“Because this is going to be you new home.”

“It doesn’t look very comfortable,” Lucy said

‘It doesn’t have to be, for a human. they live elsewhere, remember?”

“But what about for us?” the cat asked “I can’t sleep on a stack of papers with a spike through it and I doubt that they others will look kindly upon me if I suggest it for their bed.”

“We’ll fix it. You’ll see. Should we bring the others here now, or fix it up ourselves?” Kitty asked.

“I think that we ought to do it ourselves. I don’t think that Shakes is ready to leave the apartment yet and the other two are notorious lazy bodies.”

“What do you want to start with first?” Kitty asked, excited to help the cat make this place into a home for her friends.

“How about we get all this human stuff out of the place?” Lucy asked. She started pushing things off of the desk and onto the floor where Kitty pawed them down the stairs and out of the way. By the time they were done, there was a sloppy pile of debris at the side of the stairs. They had kept the desk and the chair (at Lucy’s request), but managed to deposit the computer, keyboard and monitor into a broken heap which Kitty tugged at for nearly twenty minutes before freeing the electrical cords form the wall and dumping it onto the pile of human stuff below.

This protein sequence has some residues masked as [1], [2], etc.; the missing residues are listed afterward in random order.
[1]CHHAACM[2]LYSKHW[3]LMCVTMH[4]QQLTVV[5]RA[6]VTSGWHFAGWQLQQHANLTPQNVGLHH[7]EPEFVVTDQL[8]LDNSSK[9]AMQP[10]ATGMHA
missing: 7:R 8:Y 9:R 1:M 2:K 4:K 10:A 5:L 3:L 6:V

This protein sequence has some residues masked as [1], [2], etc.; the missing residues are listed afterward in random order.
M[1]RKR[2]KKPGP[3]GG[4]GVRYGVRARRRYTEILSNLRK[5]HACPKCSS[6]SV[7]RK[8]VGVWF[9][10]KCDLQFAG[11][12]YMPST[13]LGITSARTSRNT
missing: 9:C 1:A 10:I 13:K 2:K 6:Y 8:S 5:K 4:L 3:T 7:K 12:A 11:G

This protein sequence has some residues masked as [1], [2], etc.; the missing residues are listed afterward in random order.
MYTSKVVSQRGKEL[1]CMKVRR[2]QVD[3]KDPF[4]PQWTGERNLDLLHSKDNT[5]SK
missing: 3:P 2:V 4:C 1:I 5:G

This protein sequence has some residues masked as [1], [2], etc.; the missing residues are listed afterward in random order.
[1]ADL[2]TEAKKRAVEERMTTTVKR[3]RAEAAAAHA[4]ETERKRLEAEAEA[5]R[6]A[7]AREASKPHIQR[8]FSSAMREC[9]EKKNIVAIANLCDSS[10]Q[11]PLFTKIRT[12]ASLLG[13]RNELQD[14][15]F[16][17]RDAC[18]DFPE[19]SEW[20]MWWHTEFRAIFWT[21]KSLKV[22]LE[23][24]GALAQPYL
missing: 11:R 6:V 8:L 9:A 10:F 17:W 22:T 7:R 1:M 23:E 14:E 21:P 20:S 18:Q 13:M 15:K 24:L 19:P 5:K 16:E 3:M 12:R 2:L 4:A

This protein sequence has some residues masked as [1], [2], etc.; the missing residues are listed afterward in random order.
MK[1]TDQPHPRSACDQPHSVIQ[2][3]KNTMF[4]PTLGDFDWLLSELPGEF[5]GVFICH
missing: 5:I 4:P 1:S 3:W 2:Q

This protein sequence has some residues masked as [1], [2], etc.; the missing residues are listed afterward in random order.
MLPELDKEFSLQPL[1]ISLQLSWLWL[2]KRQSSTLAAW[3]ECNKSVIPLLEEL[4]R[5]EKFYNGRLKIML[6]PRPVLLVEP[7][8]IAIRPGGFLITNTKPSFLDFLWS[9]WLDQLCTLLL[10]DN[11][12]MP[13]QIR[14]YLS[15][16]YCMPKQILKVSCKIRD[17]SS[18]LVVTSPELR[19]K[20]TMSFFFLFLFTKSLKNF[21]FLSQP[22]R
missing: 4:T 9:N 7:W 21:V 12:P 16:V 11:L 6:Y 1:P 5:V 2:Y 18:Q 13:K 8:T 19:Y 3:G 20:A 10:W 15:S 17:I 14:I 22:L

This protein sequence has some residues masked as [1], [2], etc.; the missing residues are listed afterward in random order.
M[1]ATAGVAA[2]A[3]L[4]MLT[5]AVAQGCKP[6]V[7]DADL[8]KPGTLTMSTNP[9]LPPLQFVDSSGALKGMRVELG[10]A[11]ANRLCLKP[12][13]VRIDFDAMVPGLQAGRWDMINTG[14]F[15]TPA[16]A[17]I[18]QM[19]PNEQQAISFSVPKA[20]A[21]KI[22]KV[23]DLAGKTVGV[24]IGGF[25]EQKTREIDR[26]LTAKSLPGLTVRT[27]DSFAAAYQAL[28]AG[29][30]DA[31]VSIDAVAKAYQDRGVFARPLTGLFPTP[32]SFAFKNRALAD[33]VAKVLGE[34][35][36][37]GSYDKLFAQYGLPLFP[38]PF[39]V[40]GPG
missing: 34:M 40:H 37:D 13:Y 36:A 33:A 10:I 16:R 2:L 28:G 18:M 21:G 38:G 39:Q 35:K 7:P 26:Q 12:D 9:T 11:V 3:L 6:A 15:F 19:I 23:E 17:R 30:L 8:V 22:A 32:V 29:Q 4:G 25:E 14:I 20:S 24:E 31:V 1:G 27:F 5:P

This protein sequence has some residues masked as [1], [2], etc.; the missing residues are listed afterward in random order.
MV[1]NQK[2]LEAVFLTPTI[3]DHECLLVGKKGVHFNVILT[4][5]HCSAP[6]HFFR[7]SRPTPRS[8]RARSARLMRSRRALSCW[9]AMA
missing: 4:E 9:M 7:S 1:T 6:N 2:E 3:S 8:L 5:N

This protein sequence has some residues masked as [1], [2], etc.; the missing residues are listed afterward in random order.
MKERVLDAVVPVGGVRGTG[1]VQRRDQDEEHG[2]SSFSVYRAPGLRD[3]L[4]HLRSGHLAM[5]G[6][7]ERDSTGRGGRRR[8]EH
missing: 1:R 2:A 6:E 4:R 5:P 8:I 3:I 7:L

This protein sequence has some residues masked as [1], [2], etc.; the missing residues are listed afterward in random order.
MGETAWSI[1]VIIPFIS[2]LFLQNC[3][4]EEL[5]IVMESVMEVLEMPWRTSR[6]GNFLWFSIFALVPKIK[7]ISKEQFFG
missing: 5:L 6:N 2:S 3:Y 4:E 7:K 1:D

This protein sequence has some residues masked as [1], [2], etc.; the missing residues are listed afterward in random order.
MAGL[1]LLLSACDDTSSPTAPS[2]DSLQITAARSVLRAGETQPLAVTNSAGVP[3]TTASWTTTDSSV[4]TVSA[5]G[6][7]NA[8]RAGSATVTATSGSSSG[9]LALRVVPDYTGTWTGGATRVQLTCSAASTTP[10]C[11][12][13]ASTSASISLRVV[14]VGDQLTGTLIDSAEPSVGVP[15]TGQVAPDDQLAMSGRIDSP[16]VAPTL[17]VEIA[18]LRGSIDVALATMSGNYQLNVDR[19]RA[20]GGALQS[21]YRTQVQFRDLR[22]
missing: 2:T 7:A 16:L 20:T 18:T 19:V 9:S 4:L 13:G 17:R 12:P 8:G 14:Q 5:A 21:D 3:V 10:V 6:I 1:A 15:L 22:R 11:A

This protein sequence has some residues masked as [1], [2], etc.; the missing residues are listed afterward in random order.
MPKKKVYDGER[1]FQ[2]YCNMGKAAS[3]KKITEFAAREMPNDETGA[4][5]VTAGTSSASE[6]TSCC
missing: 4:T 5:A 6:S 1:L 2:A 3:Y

Then kitty dashed throughout the store looking for items that the calico cat had listed off of the top of her head.

First came the fleece lined overstuffed beds, including a larger style for the two dogs when they decided to bed down on the floor. And array of bowls ringed the floor. Kitty picked up an assortment of cat and dog toys to toss about the room. As kitty removed a rawhide bone from its packaging she stopped to laugh.

“What is it?” Lucy asked.

“All my life I’ve been fighting to find enough food to fill my belly,” Kitty said. “And now I have found enough to feed a pack for several seasons. These silly humans even made toys for their dogs to play with when they got bored -bored! No animal in the wild searching for its own food ever got bored.”